5. says

    It’s racist to consider how race affects races other than the privileged ones! It’s sexist to consider how your sex might negatively impact how others with privilege view you!

    Another straw-something. Sigh. Good old Steersman.

  6. Silentbob says

    (pedant mode)

    [Privilege] can sometimes be granted by specific laws: if you pass a driver’s test, you earn a driver’s license, and thus have the privilege to drive. You could drive without said license, but if you were ever pulled over, you’d face consequences.

    That’s not privilege. Privilege is by definition unearned. If you passed a test to get it, it’s not privilege. Being in a position to take the test in the first place can certainly be the result of privilege. But a person who passes a driver’s licence test is not “privileged” with respect to a person of identical status who fails the test.

    (/pedant mode)

    Otherwise, good post. :-)

  7. Den cid says

    Sociology is not a science. It is a social science. It is about as much of a science as “political science”.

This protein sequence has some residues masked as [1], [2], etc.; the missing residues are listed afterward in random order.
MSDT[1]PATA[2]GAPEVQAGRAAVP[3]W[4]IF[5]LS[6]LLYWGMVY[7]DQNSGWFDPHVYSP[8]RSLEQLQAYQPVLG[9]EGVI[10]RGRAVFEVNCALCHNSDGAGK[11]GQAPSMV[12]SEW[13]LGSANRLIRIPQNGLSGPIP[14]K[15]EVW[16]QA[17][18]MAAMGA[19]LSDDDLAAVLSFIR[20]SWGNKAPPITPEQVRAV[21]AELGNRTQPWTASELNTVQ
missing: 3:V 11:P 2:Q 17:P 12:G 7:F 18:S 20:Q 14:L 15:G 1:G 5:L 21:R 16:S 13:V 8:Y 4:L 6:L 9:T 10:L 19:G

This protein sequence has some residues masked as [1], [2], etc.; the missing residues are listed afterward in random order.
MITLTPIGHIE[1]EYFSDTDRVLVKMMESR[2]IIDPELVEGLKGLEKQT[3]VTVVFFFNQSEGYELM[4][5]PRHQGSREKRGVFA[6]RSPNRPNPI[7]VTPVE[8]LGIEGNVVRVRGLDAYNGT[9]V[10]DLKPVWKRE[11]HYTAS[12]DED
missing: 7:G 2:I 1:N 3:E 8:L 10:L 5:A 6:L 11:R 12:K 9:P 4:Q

8. leftwingfox says

    Privilege is by definition unearned.

    I don’t think that’s an important distinction. The two affect each other: Being born into the middle class is unearned. Remaining in the middle class into adulthood is earned, even if the bar to earning that is much lower than for someone born into poverty or a disadvantaged group.

    My career does offer me privileges that people in many jobs don’t have: higher wages, steady hours and predictable paycheques, benefits and holidays. Even though I earned that position through hard work, long hours and near-bankruptcy, I feel people would be justified in pointing out my privilege if i started lecturing part-time retail workers about the importance of regular dental appointments, buying real estate, or saving for retirement.

  9. Steersman says

    Jason said (#9):

    It’s racist to consider how race affects races other than the privileged ones! It’s sexist to consider how your sex might negatively impact how others with privilege view you!

    I wonder how that addresses what I said. And I wonder whether those statements of yours are some sort of rhetorical question or not, and what you meant by them. But I certainly was not arguing or even suggesting that it is racist or sexist to consider how one’s race or sex “might negatively impact” others’ views of oneself. What I was trying to suggest or argue was that your position – and that of others – is or seems tantamount to an intrinsic, a priori weighting, if not pre-judging (prejudicing), of the experiences of all parties in favour of the supposedly “under-privileged” – at least relatively speaking – that is an essential stereotyping of the “over-privileged”. Which is part of the basic definitions for both sexism (1) and racism.